When you think of clothes, do you think of the luxurious thread that intertwines every single piece of fabric on those everyday mom jeans that you are wearing? How about the vibrant purple of the sweater that has warmed up your heart during the toughest moments in your life? Or the time you went on your first date as a teenager in those wedged heels that you swear you’ll never give away? Kevin Sheehan believes that the power of fashion is in the story that it tells. It’s not simply about the cost of these designer pumps or that exclusive handbag, but about the power to allow others to relate to your brand.
Build A Human Connection
Sheehan’s Business Consultants have a few high-end fashion brands as clients, and thus have been completely enthralled with the world of fashion marketing. They’ve noticed that one of the keenest ways to get a hold of potential customers is through the human connection. Advertising your products not for what they are, but for what they mean, is how any single brand can connect with millions of people.
Showcase Your Target Audience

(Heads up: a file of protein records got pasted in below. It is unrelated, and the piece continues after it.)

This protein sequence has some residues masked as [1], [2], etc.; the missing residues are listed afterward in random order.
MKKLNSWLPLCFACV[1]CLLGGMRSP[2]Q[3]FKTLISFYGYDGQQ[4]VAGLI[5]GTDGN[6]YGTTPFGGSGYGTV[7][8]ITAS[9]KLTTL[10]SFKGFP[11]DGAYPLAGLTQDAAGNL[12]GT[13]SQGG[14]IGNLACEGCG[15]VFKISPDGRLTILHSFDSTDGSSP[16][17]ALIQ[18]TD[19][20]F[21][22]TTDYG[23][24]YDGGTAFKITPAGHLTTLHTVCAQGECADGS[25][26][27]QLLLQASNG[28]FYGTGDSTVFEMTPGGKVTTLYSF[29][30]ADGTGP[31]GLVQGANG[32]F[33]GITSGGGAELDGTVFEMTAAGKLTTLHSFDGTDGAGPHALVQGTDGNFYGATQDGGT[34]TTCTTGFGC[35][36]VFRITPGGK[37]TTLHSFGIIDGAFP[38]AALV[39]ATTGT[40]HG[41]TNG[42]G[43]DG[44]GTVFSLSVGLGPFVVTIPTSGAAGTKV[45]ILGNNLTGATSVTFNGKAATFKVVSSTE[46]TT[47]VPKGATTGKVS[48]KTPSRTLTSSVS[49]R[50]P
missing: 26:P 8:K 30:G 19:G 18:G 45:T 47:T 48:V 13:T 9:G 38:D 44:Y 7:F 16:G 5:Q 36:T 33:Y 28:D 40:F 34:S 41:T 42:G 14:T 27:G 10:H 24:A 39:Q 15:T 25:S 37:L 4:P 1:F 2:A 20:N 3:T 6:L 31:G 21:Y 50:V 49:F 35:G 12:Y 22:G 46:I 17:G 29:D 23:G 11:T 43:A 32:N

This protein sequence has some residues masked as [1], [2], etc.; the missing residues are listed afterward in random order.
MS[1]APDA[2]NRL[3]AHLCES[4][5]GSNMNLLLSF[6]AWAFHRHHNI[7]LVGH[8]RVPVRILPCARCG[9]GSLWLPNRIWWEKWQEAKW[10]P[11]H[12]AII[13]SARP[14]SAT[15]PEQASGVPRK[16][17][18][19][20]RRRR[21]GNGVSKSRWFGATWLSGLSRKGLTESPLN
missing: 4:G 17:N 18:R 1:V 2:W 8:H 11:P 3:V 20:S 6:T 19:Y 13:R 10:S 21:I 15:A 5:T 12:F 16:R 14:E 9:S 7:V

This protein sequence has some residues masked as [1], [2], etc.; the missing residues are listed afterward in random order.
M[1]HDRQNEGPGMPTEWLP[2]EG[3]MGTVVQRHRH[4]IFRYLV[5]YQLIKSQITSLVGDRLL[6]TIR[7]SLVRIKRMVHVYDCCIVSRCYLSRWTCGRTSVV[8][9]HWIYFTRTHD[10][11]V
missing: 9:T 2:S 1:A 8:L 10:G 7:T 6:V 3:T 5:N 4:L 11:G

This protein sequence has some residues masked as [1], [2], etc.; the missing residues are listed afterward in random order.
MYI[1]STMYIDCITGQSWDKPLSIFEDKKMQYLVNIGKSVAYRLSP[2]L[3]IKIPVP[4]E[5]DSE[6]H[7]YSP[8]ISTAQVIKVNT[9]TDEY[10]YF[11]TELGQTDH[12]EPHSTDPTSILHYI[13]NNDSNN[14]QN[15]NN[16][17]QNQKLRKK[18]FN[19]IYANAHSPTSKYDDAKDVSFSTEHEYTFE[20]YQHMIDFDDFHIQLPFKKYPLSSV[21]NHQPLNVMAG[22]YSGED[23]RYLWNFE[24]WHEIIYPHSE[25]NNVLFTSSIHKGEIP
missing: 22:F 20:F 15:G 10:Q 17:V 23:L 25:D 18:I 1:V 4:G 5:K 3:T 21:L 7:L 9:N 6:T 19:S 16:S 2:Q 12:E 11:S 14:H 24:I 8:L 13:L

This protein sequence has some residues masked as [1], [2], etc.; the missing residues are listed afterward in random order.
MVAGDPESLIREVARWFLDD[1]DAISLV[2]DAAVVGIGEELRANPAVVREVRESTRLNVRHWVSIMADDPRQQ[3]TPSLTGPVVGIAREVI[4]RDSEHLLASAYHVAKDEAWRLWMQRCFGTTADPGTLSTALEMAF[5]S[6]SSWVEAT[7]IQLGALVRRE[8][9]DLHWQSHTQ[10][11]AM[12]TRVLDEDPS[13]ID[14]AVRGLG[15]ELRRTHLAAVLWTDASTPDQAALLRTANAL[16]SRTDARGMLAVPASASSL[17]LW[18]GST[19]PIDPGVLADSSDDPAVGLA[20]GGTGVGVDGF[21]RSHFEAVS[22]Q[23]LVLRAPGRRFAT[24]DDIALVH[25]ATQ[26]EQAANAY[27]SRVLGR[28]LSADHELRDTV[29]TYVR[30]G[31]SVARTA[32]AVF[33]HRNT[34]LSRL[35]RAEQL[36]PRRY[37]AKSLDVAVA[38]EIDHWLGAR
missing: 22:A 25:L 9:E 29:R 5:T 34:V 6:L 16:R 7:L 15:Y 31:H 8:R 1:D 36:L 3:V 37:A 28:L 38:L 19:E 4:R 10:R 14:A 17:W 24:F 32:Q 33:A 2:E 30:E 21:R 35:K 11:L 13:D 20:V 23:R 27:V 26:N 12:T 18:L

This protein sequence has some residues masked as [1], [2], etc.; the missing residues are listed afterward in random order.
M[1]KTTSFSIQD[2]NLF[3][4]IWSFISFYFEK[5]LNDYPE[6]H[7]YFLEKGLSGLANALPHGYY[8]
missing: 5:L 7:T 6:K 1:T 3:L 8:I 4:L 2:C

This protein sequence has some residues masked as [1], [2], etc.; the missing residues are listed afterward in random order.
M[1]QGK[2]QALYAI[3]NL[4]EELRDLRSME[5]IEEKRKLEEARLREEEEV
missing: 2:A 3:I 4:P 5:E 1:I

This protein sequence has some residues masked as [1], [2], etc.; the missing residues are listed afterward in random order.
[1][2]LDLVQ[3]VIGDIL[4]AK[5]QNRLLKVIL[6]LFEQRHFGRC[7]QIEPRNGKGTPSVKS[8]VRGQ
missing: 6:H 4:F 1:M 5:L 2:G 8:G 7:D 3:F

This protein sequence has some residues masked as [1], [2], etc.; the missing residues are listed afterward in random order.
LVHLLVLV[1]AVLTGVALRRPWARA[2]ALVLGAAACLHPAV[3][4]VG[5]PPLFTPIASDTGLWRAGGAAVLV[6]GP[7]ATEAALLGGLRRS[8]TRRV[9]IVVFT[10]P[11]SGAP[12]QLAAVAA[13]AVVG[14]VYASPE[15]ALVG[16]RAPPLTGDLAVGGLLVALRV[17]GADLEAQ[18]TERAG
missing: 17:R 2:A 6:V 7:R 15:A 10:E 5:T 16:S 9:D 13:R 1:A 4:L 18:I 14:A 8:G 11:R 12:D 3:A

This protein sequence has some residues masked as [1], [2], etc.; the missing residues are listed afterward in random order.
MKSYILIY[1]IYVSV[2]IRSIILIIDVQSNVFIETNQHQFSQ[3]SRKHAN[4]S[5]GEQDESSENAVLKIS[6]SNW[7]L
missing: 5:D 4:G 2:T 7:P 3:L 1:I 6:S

A fashion brand is not meant to relate to everyone. For instance, if your brand is in the fast-fashion category that sells primarily to teenagers, then think of the heartbreaks, first loves, school studies, athletic extracurriculars and friendships that mould a teenager’s life together. Put yourself in their shoes, and literally wear their shoes while you’re promoting them in a campaign. Through television ads and social media video campaigns, portray the everyday life of a free teenager who studies hard to pass their algebra exam, or forms close bonds with other boys or girls in their class. You can even follow through with your customer’s favorite backpack or jeans by the brand, something that is a no-brainer go-to for them. Follow them throughout a normal day at school, where they arrive and hug their friends hello, study hard in class and raise their hands when the teacher calls on them, perhaps goes through a heartbreak when they see their same friends bullying them at lunch—not wanting them to sit in the cafeteria with them. This is where Sheehan considers bringing in awareness not only for the fashion brand, but for a charitable organization such as one that is against bullying. Perhaps for that month only, upon the purchase of one specific pink t-shirt or sweater will donate to the cause.